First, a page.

New Radar Exploitation Methods for Combat Identification
Small Business Information
4721 Emperor Blvd., Suite 330, Durham, NC, -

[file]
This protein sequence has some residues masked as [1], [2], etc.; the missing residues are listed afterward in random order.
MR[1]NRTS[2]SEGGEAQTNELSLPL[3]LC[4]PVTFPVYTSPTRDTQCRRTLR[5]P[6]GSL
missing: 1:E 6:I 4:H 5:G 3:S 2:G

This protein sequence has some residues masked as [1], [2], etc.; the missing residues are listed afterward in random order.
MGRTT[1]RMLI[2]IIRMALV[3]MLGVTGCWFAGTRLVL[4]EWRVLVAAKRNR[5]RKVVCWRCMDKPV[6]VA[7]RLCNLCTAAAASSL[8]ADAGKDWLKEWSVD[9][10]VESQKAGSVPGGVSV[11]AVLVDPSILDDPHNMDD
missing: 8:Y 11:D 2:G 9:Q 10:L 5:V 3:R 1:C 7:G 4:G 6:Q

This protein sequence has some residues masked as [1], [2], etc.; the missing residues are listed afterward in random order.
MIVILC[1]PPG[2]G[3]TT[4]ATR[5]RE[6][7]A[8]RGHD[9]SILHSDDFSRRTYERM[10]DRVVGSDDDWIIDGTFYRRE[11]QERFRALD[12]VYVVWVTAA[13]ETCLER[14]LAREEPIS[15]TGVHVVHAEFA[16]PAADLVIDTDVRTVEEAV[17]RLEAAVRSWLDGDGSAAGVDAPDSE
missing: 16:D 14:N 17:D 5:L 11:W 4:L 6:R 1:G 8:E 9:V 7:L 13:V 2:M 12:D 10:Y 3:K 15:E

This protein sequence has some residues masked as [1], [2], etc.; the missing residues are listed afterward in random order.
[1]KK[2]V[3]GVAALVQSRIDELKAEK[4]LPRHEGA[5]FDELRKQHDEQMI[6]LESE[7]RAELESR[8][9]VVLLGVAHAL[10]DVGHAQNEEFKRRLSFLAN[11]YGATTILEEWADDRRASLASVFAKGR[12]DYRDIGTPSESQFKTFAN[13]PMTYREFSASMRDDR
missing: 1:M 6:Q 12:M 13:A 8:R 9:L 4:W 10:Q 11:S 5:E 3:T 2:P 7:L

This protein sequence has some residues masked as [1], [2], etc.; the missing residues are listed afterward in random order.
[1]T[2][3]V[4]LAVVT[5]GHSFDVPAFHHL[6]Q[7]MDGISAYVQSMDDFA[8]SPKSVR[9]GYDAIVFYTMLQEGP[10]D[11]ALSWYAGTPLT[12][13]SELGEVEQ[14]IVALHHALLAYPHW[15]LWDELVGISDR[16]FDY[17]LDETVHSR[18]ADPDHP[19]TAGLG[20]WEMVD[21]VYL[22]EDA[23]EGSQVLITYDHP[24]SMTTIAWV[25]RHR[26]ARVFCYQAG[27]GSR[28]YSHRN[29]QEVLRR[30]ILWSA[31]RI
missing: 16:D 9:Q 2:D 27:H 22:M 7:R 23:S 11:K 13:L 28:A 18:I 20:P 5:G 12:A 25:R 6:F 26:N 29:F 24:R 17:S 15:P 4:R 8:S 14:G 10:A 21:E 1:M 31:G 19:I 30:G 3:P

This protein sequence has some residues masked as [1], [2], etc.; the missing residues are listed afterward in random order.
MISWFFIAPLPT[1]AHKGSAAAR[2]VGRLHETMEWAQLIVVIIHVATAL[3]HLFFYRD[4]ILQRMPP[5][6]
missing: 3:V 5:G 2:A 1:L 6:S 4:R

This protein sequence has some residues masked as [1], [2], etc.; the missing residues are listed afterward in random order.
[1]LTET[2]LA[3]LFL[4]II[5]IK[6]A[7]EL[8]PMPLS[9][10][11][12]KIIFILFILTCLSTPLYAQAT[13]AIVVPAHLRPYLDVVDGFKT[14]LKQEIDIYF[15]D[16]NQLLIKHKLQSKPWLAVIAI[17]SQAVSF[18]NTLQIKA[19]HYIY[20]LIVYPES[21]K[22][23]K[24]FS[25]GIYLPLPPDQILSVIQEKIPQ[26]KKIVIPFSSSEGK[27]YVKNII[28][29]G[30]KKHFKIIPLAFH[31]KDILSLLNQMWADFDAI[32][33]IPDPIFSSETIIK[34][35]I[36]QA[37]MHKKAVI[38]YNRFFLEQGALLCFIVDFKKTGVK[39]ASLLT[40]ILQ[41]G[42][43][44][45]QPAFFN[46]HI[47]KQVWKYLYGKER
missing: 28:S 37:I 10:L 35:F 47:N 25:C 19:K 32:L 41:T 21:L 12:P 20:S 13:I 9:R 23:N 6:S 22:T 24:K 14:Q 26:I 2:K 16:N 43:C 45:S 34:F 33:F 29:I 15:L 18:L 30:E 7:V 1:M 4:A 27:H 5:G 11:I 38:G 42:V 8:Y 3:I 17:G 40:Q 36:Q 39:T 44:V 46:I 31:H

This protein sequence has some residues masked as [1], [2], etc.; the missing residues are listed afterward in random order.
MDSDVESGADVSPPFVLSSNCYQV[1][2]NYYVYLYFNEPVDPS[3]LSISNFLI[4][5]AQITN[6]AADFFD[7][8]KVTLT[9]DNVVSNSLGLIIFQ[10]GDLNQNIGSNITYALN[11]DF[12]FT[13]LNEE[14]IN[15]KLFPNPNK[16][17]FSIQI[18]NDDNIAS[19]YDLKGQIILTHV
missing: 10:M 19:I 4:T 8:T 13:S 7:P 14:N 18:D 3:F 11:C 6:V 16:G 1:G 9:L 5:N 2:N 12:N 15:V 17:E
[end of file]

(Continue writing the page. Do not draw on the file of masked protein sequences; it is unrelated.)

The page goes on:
AbstractABSTRACT: Current automatic target recognition (ATR) training processes require expensive data collections or extensive, high fidelity target modeling and validation whose costs and lead times will limit the ongoing sustainability of ATR target databases. Radar based systems for combat identification (CID) suffer from sustainability issues due to the extreme complexity of the target databases and the high costs and latency of incorporating new targets to meet evolving mission needs. In order to enable sustainable, reliable radar CID through salient physical features, SIG proposes to leverage existing HRR-based saliency technology to develop a knowledge base of target class and aspect dependent geometric features (such as the distance between critical scattering structures such as a bumper and windshield) from existing data for compact, robust CID. This simple and robust physical feature domain will be used to train a novel probabilistic classifier architecture that characterizes the uncertainty of target decisions. SIG will emphasize the selection of physics-based features that are relevant across a wide range of sensing modalities (HRR, SAR, EO), expanding the availability of target training data and facilitating future development and capabilities. These salient features enable sustainable development, operation, and maintenance of a compact, robust, and discriminative CID database. BENEFIT: A successful Phase I will result in a CID ATR framework that addresses the efficiency and sustainability issues associated with the development, operation and maintenance of current non-cooperative ATR technology. The proposed method provides a low-cost, quick turn-around solution for target insertion into ATR databases, at a significant savings compared to conventional signature database enablers. The selection of salient, physics-based features will reduce the template/database dimensionality for multi-phenomenology ATR by replacing image/signature template databases with compact feature sets. The proposed Phase I results in a proof of concept that addresses the system requirements of and offers risk reduction to future AFRL efforts.
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